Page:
later. So we will keep you in our
prayers, Al.
Both Al and Lenore have had
some hospital visits in the past few
months and we wish them both
well.
Bill and Jayne Gottsleben and
Tara went to the Cottonwood Hall
fundraiser fun night. They re-
ported that there was a nice crowd
and everyone had a good time.
Deer season is now over and the
deer have come out of hiding once
again. They are thick on the roads,
so be careful while driving.
Be curious about everything and
everyone. You’ll get tickled in the
process. I tell you, I am not going to
fret because someone is a few fries
short of a happy meal, or another
driver on the interstate does not
have all their cornflakes in a box. I
can freely forgive everyone and
move on. Learning all I can from
my own mistakes, I had better tol-
erate the mistakes of others. – Un-
known
Grindstone News
(continued from page 10)
The South Dakota Century Club
has just received an application
from Dorothy Antritter, Water-
town, age 108, which now makes
her the oldest resident in the club.
After the recent passing of Beryl
Kapaun, who was the Century
Club’s oldest resident, friends filed
an application form to induct
Dorothy into the club.
Dorothy, the daughter and last
surviving child of Charlie and
Louise (Pfefferle) Antritter, was
born November 25, 1904, in Round
Lake, Minn. Her father emigrated
from Germany in 1885 when he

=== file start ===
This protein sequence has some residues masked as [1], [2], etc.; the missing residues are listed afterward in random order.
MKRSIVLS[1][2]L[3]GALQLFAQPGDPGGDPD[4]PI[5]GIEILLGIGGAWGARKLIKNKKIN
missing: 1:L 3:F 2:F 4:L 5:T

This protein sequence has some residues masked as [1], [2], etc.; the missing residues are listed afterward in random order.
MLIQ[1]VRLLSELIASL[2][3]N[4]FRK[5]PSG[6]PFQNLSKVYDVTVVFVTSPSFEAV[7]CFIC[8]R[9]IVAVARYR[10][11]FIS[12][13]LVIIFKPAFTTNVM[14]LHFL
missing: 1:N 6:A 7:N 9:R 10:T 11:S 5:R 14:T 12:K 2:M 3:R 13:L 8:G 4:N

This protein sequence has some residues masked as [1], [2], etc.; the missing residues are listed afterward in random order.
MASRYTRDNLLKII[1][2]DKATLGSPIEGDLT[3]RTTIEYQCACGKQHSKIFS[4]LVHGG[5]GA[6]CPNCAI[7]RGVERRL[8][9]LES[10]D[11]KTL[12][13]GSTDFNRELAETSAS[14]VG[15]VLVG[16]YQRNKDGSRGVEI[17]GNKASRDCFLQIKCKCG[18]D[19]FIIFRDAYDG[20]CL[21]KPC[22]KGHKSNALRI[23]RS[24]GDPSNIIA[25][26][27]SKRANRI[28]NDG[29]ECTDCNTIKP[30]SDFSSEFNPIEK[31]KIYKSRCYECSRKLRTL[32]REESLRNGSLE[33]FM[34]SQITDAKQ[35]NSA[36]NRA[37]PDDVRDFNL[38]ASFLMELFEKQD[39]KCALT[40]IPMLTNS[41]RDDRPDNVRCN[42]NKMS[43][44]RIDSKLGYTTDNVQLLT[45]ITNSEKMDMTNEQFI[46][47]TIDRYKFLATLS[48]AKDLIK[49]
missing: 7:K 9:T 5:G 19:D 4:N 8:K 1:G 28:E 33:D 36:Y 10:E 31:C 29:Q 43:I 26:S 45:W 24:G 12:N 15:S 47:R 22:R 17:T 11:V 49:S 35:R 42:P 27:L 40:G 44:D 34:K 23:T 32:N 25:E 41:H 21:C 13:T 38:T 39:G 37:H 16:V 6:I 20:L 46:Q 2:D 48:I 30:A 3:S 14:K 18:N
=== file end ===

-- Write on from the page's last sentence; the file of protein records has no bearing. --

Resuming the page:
was eight; her mother at the age of
five. Dorothy remembers her fam-
ily singing German songs, some of
which Dorothy will still sing when
asked.
For six years, the Antritter fam-
ily lived in Moose Jaw,
Saskatchewan. Dorothy said that
she had to take second and third
grades twice because the United
States education system was be-
hind. But, she also noted, that
upon return to the states, she
skipped the eighth grade. She said,
“I never took eighth grade!”
Dorothy was on the Watertown
Arrow Basketball Team, and, when
asked if she was good, she replied,
“Well, I was the tallest and wore a
size 11 shoe. They only played
against classes in their school, sen-
iors against juniors.” Which meant
she played against her sister,
Ruby, who was one year older and
passed away over a year ago at 108.
Remembering her school days,
Dorothy still recalls the high school
she attended being across the
street from where she resides
today.
Dorothy worked for Alan Austin
as a legal secretary for many years
and retired in 1967. Dorothy said,
“I was good! I was the highest paid
secretary in the office. My pay-
check was $50 per month. I
pounded the typewriter just like
any other secretary, but I had to do
shorthand first.” She has never
used a computer, but recalled the
first time she used an electric type-
writer. It scared her to death be-
cause it went so fast and jumped
right out at her. Dorothy said, “I